CML2 instead uses a relatively simple custom algorithm independently invented by the author, and more closely related to the resolution method of the original Davis-Putnam elimination algorithm than to the splitting-rule approach of SATO and other modern SAT techniques. The CML2 algorithm exploits facts about the domain. One is the fact that we don't actually need to find a full model. Another is the fact that many of the constraints (about 3/4 in the Linux-kernel problem) are simple chains of the form x1 <= x2 <= x3...<= xn created by suppress dependent declarations or sub-menu bracketing with { }.

When the value of a symbol is changed, CML2 tries to find variables it can force. It does this by simplifying the value of all frozen, "chilled", and tentatively set variables out of constraints. In any conjunction that this simplification leaves, the code looks for relationals with a constant on one side and a mutable symbol on the other. When these relationals constrain the symbol to a single value, that value is forced and the symbol is marked "chilled".

The assignment of the forced symbol is itself done using the same algorithm. Redundant assignments are ignored; an attempt to set a chilled symbol means the ruleset has inconsistent constraints and raises a fatal error.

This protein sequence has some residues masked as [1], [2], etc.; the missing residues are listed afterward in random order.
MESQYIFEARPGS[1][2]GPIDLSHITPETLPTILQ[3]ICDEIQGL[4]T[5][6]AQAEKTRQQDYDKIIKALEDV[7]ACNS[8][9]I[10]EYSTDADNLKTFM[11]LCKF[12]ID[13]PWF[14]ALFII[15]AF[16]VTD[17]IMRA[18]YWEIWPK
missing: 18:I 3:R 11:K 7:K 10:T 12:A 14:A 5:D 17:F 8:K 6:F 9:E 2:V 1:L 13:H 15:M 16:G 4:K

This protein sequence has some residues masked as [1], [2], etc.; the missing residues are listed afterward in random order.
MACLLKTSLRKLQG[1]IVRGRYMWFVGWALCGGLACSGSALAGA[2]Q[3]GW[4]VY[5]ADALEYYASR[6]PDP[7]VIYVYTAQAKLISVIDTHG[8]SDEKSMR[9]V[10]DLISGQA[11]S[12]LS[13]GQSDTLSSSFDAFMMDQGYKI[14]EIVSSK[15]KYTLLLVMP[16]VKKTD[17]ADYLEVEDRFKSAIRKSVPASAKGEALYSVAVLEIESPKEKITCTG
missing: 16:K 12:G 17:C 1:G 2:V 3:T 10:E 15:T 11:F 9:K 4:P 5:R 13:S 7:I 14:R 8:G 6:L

An assignment and its side-effects have to be associated so they can be backed out when the value of the assigned symbol next changes. In the reference implementation, this is done by implementing a bindings list consisting of records each keyed by primary symbol and constraining all the side-effect bindings associated with the last set of the symbol. This bindings list is searched from the most recent such record backwards.


The reference implementation of CML2 is written in straight Python 2.0, no extensions. The choice of languages has an obvious virtue and a couple of non-obvious ones.

The obvious virtue is that Python is a a truly high-level language that does memory management automatically, eliminating the single most common source of bugs in languages without this property. However, several other non-obvious virtues are equally important. Here are some of them:

  • "Batteries are included." While Python does not have as rich an extension-module base as its main competitor Perl, rather more of that capability is bundled with the stock Python interpreter. One built-in facility that is particularly important for CML2 is Python's "pickle" or object-serialization support. A CML2 rulebase is a pickled object.